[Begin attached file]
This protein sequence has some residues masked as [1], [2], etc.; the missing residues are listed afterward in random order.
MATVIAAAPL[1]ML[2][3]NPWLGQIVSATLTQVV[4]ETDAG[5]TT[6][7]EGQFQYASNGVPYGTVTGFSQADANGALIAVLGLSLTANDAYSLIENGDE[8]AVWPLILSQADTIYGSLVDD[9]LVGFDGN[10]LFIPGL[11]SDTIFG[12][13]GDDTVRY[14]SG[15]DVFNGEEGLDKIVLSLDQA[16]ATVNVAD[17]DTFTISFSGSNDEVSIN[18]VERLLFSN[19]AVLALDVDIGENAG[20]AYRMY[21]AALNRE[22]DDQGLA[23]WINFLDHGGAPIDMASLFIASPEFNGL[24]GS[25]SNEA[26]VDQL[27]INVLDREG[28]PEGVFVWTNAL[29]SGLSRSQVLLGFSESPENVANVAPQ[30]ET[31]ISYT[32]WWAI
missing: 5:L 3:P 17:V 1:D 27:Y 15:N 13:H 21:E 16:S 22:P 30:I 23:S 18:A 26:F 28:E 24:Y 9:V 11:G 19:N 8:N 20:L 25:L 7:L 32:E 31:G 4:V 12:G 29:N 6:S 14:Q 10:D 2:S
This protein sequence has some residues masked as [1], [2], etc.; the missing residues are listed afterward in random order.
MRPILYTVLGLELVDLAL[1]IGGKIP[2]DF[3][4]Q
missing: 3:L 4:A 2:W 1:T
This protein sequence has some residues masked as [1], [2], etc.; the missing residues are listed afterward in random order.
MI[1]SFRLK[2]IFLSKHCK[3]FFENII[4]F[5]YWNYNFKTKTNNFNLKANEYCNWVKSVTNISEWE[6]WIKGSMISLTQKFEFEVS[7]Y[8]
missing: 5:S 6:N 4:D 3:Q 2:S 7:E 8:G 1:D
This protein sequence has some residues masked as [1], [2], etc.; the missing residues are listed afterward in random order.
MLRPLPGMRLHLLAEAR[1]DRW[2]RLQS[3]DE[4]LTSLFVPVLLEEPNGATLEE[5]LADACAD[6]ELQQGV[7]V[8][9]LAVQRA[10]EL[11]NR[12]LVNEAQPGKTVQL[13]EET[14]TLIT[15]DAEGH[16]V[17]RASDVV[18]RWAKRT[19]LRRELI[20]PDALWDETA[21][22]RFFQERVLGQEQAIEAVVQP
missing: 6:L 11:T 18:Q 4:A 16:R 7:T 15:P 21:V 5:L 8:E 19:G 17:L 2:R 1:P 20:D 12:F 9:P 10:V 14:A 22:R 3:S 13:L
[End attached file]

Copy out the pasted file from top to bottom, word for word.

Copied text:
This protein sequence has some residues masked as [1], [2], etc.; the missing residues are listed afterward in random order.
MATVIAAAPL[1]ML[2][3]NPWLGQIVSATLTQVV[4]ETDAG[5]TT[6][7]EGQFQYASNGVPYGTVTGFSQADANGALIAVLGLSLTANDAYSLIENGDE[8]AVWPLILSQADTIYGSLVDD[9]LVGFDGN[10]LFIPGL[11]SDTIFG[12][13]GDDTVRY[14]SG[15]DVFNGEEGLDKIVLSLDQA[16]ATVNVAD[17]DTFTISFSGSNDEVSIN[18]VERLLFSN[19]AVLALDVDIGENAG[20]AYRMY[21]AALNRE[22]DDQGLA[23]WINFLDHGGAPIDMASLFIASPEFNGL[24]GS[25]SNEA[26]VDQL[27]INVLDREG[28]PEGVFVWTNAL[29]SGLSRSQVLLGFSESPENVANVAPQ[30]ET[31]ISYT[32]WWAI
missing: 5:L 3:P 17:V 1:D 27:Y 15:N 13:H 21:E 16:S 22:P 30:I 23:S 18:A 26:F 28:E 24:Y 9:V 11:G 19:N 8:N 20:L 25:L 7:L 32:E 31:G 4:V 12:G 29:N 6:S 14:Q 10:D 2:S
This protein sequence has some residues masked as [1], [2], etc.; the missing residues are listed afterward in random order.
MRPILYTVLGLELVDLAL[1]IGGKIP[2]DF[3][4]Q
missing: 3:L 4:A 2:W 1:T
This protein sequence has some residues masked as [1], [2], etc.; the missing residues are listed afterward in random order.
MI[1]SFRLK[2]IFLSKHCK[3]FFENII[4]F[5]YWNYNFKTKTNNFNLKANEYCNWVKSVTNISEWE[6]WIKGSMISLTQKFEFEVS[7]Y[8]
missing: 5:S 6:N 4:D 3:Q 2:S 7:E 8:G 1:D
This protein sequence has some residues masked as [1], [2], etc.; the missing residues are listed afterward in random order.
MLRPLPGMRLHLLAEAR[1]DRW[2]RLQS[3]DE[4]LTSLFVPVLLEEPNGATLEE[5]LADACAD[6]ELQQGV[7]V[8][9]LAVQRA[10]EL[11]NR[12]LVNEAQPGKTVQL[13]EET[14]TLIT[15]DAEGH[16]V[17]RASDVV[18]RWAKRT[19]LRRELI[20]PDALWDETA[21][22]RFFQERVLGQEQAIEAVVQP
missing: 6:L 11:T 18:Q 4:A 16:R 7:T 15:P 21:V 5:L 8:E 19:G 17:L 2:R 1:P 20:D 12:F 9:P 10:V 14:A 22:R 3:S 13:L